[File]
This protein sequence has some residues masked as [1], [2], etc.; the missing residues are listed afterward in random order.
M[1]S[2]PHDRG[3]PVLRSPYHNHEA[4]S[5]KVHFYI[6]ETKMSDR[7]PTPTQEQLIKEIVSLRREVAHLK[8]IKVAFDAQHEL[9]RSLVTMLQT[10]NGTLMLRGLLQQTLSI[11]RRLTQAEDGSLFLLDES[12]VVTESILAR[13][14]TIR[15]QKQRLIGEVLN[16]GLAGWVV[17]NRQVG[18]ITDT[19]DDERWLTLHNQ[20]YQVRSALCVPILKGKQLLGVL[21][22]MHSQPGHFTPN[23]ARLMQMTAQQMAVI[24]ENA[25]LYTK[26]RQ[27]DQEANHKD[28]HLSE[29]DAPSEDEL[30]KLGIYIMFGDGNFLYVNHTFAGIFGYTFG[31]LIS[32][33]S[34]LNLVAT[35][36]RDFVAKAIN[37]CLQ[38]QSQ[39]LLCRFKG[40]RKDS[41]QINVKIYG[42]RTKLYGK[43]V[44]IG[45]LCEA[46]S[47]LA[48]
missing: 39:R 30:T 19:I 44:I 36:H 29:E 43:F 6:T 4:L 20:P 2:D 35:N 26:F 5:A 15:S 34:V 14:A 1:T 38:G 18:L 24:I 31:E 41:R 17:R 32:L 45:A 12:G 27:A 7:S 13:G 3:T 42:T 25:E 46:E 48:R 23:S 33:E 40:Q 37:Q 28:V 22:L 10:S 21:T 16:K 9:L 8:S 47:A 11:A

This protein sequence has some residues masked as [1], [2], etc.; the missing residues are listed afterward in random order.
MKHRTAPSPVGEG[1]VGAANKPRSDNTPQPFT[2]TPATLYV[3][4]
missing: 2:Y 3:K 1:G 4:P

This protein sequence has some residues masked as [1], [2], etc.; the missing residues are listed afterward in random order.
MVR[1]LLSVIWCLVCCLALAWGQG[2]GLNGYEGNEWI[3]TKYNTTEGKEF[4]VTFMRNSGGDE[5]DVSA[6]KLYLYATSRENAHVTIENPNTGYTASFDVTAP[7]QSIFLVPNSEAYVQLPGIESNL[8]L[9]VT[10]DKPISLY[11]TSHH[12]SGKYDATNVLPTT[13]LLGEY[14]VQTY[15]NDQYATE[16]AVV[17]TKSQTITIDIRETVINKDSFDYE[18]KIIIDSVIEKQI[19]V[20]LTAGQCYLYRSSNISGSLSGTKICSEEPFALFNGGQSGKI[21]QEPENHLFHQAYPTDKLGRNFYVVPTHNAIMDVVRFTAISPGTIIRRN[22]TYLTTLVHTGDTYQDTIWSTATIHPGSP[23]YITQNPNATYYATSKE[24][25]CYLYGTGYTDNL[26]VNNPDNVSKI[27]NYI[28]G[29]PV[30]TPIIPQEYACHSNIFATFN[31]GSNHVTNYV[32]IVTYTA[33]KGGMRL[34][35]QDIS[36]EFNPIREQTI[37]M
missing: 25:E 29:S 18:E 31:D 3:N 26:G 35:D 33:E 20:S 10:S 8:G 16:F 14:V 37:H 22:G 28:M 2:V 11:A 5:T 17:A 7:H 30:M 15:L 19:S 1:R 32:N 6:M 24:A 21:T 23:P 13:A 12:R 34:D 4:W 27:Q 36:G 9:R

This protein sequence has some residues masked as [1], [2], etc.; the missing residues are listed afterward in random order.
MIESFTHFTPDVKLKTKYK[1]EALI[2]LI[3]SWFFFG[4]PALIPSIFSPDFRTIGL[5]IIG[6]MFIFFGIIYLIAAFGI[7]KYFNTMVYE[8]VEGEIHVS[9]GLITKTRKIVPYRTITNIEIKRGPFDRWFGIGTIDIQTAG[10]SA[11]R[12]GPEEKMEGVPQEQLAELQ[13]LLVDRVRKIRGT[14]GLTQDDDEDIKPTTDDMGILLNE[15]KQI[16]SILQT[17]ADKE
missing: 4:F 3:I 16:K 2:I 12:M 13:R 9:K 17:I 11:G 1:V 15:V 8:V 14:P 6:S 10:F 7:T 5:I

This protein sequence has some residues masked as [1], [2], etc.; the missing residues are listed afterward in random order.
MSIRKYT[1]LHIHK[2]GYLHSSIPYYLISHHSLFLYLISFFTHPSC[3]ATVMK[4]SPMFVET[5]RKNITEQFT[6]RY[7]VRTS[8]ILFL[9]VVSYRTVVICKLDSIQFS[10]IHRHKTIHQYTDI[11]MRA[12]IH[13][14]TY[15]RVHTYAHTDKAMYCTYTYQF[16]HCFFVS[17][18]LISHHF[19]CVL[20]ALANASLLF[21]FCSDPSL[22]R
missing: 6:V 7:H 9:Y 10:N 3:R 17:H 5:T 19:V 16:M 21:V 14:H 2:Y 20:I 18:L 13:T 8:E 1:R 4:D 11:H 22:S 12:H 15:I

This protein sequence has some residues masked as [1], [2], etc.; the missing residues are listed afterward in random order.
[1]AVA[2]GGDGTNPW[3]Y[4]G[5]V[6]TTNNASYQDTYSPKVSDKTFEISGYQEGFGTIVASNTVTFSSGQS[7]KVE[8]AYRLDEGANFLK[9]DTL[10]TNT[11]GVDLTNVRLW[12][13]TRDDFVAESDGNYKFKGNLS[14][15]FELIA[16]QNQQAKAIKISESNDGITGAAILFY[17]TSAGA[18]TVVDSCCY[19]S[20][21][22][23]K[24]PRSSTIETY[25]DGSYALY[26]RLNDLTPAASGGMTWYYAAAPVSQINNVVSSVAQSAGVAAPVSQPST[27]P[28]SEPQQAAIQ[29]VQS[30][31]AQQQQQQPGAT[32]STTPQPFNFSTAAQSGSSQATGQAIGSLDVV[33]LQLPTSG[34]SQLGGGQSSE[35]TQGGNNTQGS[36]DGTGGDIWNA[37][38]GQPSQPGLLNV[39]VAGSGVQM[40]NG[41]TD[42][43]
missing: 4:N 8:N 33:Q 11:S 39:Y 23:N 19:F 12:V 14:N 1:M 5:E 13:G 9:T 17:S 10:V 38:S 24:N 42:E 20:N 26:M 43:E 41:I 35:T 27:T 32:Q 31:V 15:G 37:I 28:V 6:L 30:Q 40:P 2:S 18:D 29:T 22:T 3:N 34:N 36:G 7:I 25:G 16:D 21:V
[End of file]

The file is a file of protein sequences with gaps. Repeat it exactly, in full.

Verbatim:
This protein sequence has some residues masked as [1], [2], etc.; the missing residues are listed afterward in random order.
M[1]S[2]PHDRG[3]PVLRSPYHNHEA[4]S[5]KVHFYI[6]ETKMSDR[7]PTPTQEQLIKEIVSLRREVAHLK[8]IKVAFDAQHEL[9]RSLVTMLQT[10]NGTLMLRGLLQQTLSI[11]RRLTQAEDGSLFLLDES[12]VVTESILAR[13][14]TIR[15]QKQRLIGEVLN[16]GLAGWVV[17]NRQVG[18]ITDT[19]DDERWLTLHNQ[20]YQVRSALCVPILKGKQLLGVL[21][22]MHSQPGHFTPN[23]ARLMQMTAQQMAVI[24]ENA[25]LYTK[26]RQ[27]DQEANHKD[28]HLSE[29]DAPSEDEL[30]KLGIYIMFGDGNFLYVNHTFAGIFGYTFG[31]LIS[32][33]S[34]LNLVAT[35][36]RDFVAKAIN[37]CLQ[38]QSQ[39]LLCRFKG[40]RKDS[41]QINVKIYG[42]RTKLYGK[43]V[44]IG[45]LCEA[46]S[47]LA[48]
missing: 39:R 30:T 19:I 44:I 36:H 29:E 43:F 6:T 4:L 20:P 2:D 35:N 26:F 5:A 15:S 34:V 14:A 1:T 38:G 18:L 24:I 31:E 41:R 17:R 32:L 45:A 12:G 27:A 7:S 13:G 3:T 42:T 25:E 46:E 48:R 23:S 33:E 40:Q 37:Q 28:V 22:L 10:S 21:T 16:K 9:L 8:S 47:A 11:A

This protein sequence has some residues masked as [1], [2], etc.; the missing residues are listed afterward in random order.
MKHRTAPSPVGEG[1]VGAANKPRSDNTPQPFT[2]TPATLYV[3][4]
missing: 2:Y 3:K 1:G 4:P

This protein sequence has some residues masked as [1], [2], etc.; the missing residues are listed afterward in random order.
MVR[1]LLSVIWCLVCCLALAWGQG[2]GLNGYEGNEWI[3]TKYNTTEGKEF[4]VTFMRNSGGDE[5]DVSA[6]KLYLYATSRENAHVTIENPNTGYTASFDVTAP[7]QSIFLVPNSEAYVQLPGIESNL[8]L[9]VT[10]DKPISLY[11]TSHH[12]SGKYDATNVLPTT[13]LLGEY[14]VQTY[15]NDQYATE[16]AVV[17]TKSQTITIDIRETVINKDSFDYE[18]KIIIDSVIEKQI[19]V[20]LTAGQCYLYRSSNISGSLSGTKICSEEPFALFNGGQSGKI[21]QEPENHLFHQAYPTDKLGRNFYVVPTHNAIMDVVRFTAISPGTIIRRN[22]TYLTTLVHTGDTYQDTIWSTATIHPGSP[23]YITQNPNATYYATSKE[24][25]CYLYGTGYTDNL[26]VNNPDNVSKI[27]NYI[28]G[29]PV[30]TPIIPQEYACHSNIFATFN[31]GSNHVTNYV[32]IVTYTA[33]KGGMRL[34][35]QDIS[36]EFNPIREQTI[37]M
missing: 25:E 29:S 18:E 31:D 3:N 26:G 35:D 33:E 20:S 10:S 8:G 16:F 14:V 37:H 22:G 28:M 2:V 11:A 5:T 17:A 7:H 30:M 15:L 19:S 1:R 32:N 6:M 24:A 21:T 23:P 13:A 12:R 34:D 4:W 27:Q 36:G 9:R

This protein sequence has some residues masked as [1], [2], etc.; the missing residues are listed afterward in random order.
MIESFTHFTPDVKLKTKYK[1]EALI[2]LI[3]SWFFFG[4]PALIPSIFSPDFRTIGL[5]IIG[6]MFIFFGIIYLIAAFGI[7]KYFNTMVYE[8]VEGEIHVS[9]GLITKTRKIVPYRTITNIEIKRGPFDRWFGIGTIDIQTAG[10]SA[11]R[12]GPEEKMEGVPQEQLAELQ[13]LLVDRVRKIRGT[14]GLTQDDDEDIKPTTDDMGILLNE[15]KQI[16]SILQT[17]ADKE
missing: 4:F 3:I 16:K 2:I 12:M 13:R 9:K 17:I 11:G 1:V 15:V 8:V 14:P 6:S 10:F 7:T 5:I

This protein sequence has some residues masked as [1], [2], etc.; the missing residues are listed afterward in random order.
MSIRKYT[1]LHIHK[2]GYLHSSIPYYLISHHSLFLYLISFFTHPSC[3]ATVMK[4]SPMFVET[5]RKNITEQFT[6]RY[7]VRTS[8]ILFL[9]VVSYRTVVICKLDSIQFS[10]IHRHKTIHQYTDI[11]MRA[12]IH[13][14]TY[15]RVHTYAHTDKAMYCTYTYQF[16]HCFFVS[17][18]LISHHF[19]CVL[20]ALANASLLF[21]FCSDPSL[22]R
missing: 6:V 7:H 9:Y 10:N 3:R 17:H 5:T 19:V 16:M 21:V 14:H 2:Y 20:I 18:L 13:T 8:E 1:R 4:D 11:H 22:S 12:H 15:I

This protein sequence has some residues masked as [1], [2], etc.; the missing residues are listed afterward in random order.
[1]AVA[2]GGDGTNPW[3]Y[4]G[5]V[6]TTNNASYQDTYSPKVSDKTFEISGYQEGFGTIVASNTVTFSSGQS[7]KVE[8]AYRLDEGANFLK[9]DTL[10]TNT[11]GVDLTNVRLW[12][13]TRDDFVAESDGNYKFKGNLS[14][15]FELIA[16]QNQQAKAIKISESNDGITGAAILFY[17]TSAGA[18]TVVDSCCY[19]S[20][21][22][23]K[24]PRSSTIETY[25]DGSYALY[26]RLNDLTPAASGGMTWYYAAAPVSQINNVVSSVAQSAGVAAPVSQPST[27]P[28]SEPQQAAIQ[29]VQS[30][31]AQQQQQQPGAT[32]STTPQPFNFSTAAQSGSSQATGQAIGSLDVV[33]LQLPTSG[34]SQLGGGQSSE[35]TQGGNNTQGS[36]DGTGGDIWNA[37][38]GQPSQPGLLNV[39]VAGSGVQM[40]NG[41]TD[42][43]
missing: 4:N 8:N 33:Q 11:S 39:Y 23:N 19:F 12:V 14:N 1:M 5:E 13:G 9:T 17:S 10:V 38:S 24:N 42:E 20:N 26:M 43:E 41:I 35:T 27:T 32:Q 31:V 15:G 37:I 28:V 6:L 30:Q 40:P 2:S 18:D 29:T 22:T 3:N 34:N 36:G 7:I 25:G 16:D 21:V